How to Beat Your Competition’s Customer Experience

One of the leading problems in customer service right now lies in demonstrating true business value achieved.

Many customer service departments simply act as feedback aggregators. However, customer service departments which achieve and clearly demonstrate positive ROI act as valuable assets which help their company win in America’s competitive economy.

Even though the economy’s rocking right now, you know it will slow down sometime in the future. That’s just how it works.

And when that happens, senior leaders cut areas of the business which can’t demonstrate clear ROI.

You don’t want to be one of the first cuts at your company.

So here’s how you can drive your customer experience through the roof and drive clearly demonstrable value to your company:

1. What to Focus On

Confirmit, which compiles sophisticated research on customer service (and many other areas of business), recently completed a study on customer service.

They found three key drivers of customer experience success.

The first, “raising one rallying cry,” centers on using technology to gather feedback from customers and spreading that across your organization in a unified fashion so true change can happen.

The second, “focusing on better decisions,” means empowering team members across your entire organization to make more helpful decisions and to take true ownership of them.

The third, “prove your worth,” focuses on mapping your implemented decisions directly to tangible business value generated.

For further info, download the Confirmit report free here.

2. Walk Your Talk

No company actively promotes lousy customer service. Every company’s senior leadership talks directly about “exceptional customer service.”

But, the problem says Howard Lax, Principal Director of Customer Experience Consulting at Confirmit, is that senior execs,“still [do] too little walking.”

So, poor customer service experiences simply result from failing to follow through.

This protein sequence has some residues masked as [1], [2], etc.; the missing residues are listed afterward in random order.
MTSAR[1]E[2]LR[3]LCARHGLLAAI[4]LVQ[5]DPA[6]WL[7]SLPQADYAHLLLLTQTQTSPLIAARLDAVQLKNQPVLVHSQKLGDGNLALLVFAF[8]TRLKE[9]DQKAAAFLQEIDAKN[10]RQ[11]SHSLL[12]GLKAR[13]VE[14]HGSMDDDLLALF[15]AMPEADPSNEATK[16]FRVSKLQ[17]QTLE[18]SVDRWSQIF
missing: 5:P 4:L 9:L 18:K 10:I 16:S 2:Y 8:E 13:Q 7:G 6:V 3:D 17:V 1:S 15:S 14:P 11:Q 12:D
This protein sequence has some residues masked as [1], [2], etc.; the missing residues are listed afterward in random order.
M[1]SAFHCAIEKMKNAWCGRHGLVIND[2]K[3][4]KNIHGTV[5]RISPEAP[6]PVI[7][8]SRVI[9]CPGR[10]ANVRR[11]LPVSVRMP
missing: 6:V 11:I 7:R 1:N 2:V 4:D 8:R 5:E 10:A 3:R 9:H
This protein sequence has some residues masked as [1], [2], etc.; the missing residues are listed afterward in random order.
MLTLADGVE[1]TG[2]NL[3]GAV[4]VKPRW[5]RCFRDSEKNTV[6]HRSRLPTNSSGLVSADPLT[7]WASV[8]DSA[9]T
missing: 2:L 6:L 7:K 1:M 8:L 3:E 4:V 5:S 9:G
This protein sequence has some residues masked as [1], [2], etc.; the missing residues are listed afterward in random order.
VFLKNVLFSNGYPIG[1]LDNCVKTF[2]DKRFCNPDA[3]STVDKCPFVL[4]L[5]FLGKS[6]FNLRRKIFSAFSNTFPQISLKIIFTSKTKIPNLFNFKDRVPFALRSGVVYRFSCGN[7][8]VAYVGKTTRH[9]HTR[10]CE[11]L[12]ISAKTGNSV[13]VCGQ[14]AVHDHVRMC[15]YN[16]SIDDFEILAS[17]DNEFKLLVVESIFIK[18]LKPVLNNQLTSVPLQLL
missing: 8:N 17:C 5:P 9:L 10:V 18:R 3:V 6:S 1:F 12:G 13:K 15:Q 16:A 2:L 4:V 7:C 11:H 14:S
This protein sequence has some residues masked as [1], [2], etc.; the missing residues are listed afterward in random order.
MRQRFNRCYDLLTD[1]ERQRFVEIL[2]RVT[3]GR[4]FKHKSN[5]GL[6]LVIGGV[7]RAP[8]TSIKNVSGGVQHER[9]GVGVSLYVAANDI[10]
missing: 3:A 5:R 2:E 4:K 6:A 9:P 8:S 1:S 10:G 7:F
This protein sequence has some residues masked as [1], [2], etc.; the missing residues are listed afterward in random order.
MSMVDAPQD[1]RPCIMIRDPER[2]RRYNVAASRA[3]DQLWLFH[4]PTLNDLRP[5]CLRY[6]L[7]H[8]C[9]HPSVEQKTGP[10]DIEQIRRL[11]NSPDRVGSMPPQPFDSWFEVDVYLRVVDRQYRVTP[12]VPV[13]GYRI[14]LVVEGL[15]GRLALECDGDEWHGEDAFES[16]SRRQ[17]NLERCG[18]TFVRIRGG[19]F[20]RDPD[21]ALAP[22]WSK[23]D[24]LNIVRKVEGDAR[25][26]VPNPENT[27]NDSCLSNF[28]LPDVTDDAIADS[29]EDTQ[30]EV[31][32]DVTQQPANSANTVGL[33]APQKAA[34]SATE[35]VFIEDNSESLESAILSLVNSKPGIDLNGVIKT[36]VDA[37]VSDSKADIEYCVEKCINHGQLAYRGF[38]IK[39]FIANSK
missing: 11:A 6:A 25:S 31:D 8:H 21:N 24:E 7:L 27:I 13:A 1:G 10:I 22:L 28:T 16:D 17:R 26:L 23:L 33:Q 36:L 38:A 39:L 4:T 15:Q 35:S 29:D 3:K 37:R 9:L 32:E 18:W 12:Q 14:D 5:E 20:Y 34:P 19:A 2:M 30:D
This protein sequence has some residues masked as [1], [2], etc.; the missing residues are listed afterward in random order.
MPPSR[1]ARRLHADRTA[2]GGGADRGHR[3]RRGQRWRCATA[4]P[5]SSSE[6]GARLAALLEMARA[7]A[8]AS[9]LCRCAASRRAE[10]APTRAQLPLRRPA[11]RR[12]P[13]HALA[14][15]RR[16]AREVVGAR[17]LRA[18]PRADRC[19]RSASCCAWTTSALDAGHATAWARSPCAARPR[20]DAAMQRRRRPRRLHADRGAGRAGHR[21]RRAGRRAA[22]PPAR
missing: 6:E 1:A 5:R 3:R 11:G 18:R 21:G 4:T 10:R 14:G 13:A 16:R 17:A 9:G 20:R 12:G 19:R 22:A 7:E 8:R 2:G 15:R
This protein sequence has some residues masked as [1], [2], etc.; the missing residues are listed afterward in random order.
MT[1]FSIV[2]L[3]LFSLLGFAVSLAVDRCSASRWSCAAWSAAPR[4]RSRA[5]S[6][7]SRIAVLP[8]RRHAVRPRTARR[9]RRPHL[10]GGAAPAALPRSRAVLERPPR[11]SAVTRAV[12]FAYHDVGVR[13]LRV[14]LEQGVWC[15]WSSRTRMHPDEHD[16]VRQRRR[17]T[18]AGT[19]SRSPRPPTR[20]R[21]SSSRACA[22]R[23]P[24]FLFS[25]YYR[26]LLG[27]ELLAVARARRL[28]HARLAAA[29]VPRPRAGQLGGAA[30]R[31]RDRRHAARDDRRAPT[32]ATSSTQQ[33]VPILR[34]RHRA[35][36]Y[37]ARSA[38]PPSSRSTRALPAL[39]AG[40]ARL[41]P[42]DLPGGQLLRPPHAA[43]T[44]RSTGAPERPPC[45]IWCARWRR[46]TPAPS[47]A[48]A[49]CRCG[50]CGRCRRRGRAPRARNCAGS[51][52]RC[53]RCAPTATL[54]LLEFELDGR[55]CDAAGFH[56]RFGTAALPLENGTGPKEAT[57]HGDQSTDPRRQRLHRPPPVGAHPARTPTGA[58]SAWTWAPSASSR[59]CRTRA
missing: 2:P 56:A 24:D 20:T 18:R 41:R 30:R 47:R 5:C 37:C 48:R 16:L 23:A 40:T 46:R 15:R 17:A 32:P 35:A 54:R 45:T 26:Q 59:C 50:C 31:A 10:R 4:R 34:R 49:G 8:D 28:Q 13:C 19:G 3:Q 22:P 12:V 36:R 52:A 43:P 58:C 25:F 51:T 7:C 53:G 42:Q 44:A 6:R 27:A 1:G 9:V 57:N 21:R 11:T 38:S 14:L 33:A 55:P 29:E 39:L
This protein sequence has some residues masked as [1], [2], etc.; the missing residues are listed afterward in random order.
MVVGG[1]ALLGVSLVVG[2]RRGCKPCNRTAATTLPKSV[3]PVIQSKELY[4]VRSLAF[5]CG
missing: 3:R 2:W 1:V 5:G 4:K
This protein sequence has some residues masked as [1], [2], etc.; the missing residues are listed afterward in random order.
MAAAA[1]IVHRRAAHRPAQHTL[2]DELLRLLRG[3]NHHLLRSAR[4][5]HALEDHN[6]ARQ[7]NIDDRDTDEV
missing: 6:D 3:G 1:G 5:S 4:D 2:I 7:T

If you’re going to improve customer experience, you must have a tangible plan of action for implementing it.

And everyone, even your senior execs, must be accountable to someone for following through and making change happen.

3. How to Show Customer Experience ROI

This isn’t as hard as you might think. You don’t need to show net promoter score leads to a certain increase in overall business revenue. That actually is fairly indirect and hard to show.

This is actually quite simple to do. Instead, show the changes you made, the increase in the number of loyal customers, and the amount of revenue each new loyal customer generates.

You could also show the revenue impact from cross-selling and upselling customers. Take your number of customers, find the average number of products they order before and after customer service changes are implemented, and then report the average revenue each generates.

Yes. You can totally crush your competition’s customer experience. Because, more than likely, they’re making the mistakes outlined in this post.

Now that you know what to focus on, you can knock customer service (and your competition) out of the park!

How to Create a Heart-Healthy Workplace

You may already know that heart disease is the number one killer of men and women in the United States.

According to the Centers for Disease Control and Prevention Foundation, heart disease and stroke cost employers around $1 billion per day.

And unfortunately, heart disease is preventable in most cases with relatively simple lifestyle changes.

So that’s why it makes sense for your workplace to support heart health for all your employees.

Here are some things you can do to encourage your employees to live a heart-healthy lifestyle:

1. Make Healthy Eating Interesting

Always ask your employees for ideas that would make healthy eating exciting and engaging for them. Everyone has different ideas as to what this looks like.

One specific suggestion would be hiring a corporate dietician to come into your workplace and work with your employees to create healthy eating programs.

Have employees bring their favorite healthy snacks to work. You could have them do it all one one day, or ask people to volunteer to do it on a specific day individually.

You could also host a catered lunch once monthly. And you might also ask vending machine suppliers to add healthy snack options.

2. Build Exercise into Your Daily Work Routine

The American Heart Association recommends 150 minutes of weekly aerobic exercise at a moderate intensity level.

Offering standing work desks can be a simple way to encourage more movement at your workplace.

You can also plan meet-ups at your local gym before, during, or after work. And you can offer to reimburse your employees for gym memberships to make this easy.